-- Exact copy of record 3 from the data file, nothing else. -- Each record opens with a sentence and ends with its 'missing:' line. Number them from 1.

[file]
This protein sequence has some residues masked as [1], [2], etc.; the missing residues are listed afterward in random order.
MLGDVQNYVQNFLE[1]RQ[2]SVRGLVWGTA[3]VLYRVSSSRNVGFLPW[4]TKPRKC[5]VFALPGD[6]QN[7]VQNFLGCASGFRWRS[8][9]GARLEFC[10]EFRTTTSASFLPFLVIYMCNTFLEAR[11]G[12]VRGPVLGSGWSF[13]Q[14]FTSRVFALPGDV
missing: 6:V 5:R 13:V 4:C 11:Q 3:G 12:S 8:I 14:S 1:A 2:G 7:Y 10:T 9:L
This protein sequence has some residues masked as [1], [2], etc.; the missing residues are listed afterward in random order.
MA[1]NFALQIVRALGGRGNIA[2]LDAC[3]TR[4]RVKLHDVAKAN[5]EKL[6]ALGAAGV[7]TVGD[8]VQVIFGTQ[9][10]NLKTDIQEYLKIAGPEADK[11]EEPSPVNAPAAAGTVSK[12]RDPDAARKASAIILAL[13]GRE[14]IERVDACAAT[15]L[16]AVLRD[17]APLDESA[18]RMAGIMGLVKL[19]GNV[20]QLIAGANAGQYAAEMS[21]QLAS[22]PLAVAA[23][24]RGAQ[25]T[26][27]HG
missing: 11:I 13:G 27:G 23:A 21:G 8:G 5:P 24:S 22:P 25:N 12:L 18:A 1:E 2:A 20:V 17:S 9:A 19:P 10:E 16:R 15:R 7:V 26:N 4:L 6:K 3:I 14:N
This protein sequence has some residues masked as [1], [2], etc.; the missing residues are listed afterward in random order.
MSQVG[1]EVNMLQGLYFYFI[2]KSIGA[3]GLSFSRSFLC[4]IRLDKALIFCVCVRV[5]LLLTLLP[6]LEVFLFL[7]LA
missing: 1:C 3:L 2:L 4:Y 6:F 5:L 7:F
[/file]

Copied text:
This protein sequence has some residues masked as [1], [2], etc.; the missing residues are listed afterward in random order.
MSQVG[1]EVNMLQGLYFYFI[2]KSIGA[3]GLSFSRSFLC[4]IRLDKALIFCVCVRV[5]LLLTLLP[6]LEVFLFL[7]LA
missing: 1:C 3:L 2:L 4:Y 6:F 5:L 7:F